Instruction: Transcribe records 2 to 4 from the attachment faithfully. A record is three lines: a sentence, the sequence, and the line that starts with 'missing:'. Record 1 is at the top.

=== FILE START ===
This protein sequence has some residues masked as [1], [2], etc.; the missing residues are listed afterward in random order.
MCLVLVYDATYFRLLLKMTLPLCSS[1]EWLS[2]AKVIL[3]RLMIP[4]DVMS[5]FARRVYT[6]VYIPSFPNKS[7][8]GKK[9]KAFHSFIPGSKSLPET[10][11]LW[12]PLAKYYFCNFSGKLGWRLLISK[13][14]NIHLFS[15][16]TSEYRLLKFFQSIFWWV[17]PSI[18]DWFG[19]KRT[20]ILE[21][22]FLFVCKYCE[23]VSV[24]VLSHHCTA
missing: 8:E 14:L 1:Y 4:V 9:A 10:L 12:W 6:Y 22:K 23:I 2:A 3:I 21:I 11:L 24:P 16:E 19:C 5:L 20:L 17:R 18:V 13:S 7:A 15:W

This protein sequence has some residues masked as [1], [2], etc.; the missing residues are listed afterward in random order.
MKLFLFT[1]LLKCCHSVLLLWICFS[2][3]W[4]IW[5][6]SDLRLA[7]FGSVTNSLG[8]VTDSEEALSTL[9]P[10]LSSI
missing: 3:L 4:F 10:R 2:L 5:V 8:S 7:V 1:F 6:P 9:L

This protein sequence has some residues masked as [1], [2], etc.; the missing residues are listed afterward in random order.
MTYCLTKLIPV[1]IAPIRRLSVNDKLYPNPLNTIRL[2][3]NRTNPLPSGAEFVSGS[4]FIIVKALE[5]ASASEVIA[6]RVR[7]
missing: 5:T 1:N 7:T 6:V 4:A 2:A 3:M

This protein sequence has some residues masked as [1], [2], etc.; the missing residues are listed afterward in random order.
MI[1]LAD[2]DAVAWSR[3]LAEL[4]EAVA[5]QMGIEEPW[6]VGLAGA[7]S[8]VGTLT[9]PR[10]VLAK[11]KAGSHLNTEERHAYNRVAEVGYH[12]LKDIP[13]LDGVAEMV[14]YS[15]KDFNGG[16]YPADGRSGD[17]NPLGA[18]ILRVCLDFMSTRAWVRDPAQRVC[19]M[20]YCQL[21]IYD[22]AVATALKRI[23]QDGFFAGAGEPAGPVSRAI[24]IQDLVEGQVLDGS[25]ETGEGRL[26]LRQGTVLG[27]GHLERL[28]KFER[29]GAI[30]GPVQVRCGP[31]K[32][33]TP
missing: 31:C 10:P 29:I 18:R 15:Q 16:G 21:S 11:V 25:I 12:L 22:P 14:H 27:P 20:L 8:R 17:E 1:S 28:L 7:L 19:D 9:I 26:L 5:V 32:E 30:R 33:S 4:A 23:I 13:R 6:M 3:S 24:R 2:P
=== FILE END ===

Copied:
This protein sequence has some residues masked as [1], [2], etc.; the missing residues are listed afterward in random order.
MKLFLFT[1]LLKCCHSVLLLWICFS[2][3]W[4]IW[5][6]SDLRLA[7]FGSVTNSLG[8]VTDSEEALSTL[9]P[10]LSSI
missing: 3:L 4:F 10:R 2:L 5:V 8:S 7:V 1:F 6:P 9:L

This protein sequence has some residues masked as [1], [2], etc.; the missing residues are listed afterward in random order.
MTYCLTKLIPV[1]IAPIRRLSVNDKLYPNPLNTIRL[2][3]NRTNPLPSGAEFVSGS[4]FIIVKALE[5]ASASEVIA[6]RVR[7]
missing: 5:T 1:N 7:T 6:V 4:A 2:A 3:M

This protein sequence has some residues masked as [1], [2], etc.; the missing residues are listed afterward in random order.
MI[1]LAD[2]DAVAWSR[3]LAEL[4]EAVA[5]QMGIEEPW[6]VGLAGA[7]S[8]VGTLT[9]PR[10]VLAK[11]KAGSHLNTEERHAYNRVAEVGYH[12]LKDIP[13]LDGVAEMV[14]YS[15]KDFNGG[16]YPADGRSGD[17]NPLGA[18]ILRVCLDFMSTRAWVRDPAQRVC[19]M[20]YCQL[21]IYD[22]AVATALKRI[23]QDGFFAGAGEPAGPVSRAI[24]IQDLVEGQVLDGS[25]ETGEGRL[26]LRQGTVLG[27]GHLERL[28]KFER[29]GAI[30]GPVQVRCGP[31]K[32][33]TP
missing: 31:C 10:P 29:I 18:R 15:Q 16:G 21:S 11:V 25:I 12:L 22:P 14:H 27:P 20:L 8:R 17:E 1:S 28:L 7:L 19:D 9:I 26:L 5:V 32:E 30:R 33:S 4:A 23:I 13:R 6:M 3:S 24:R 2:P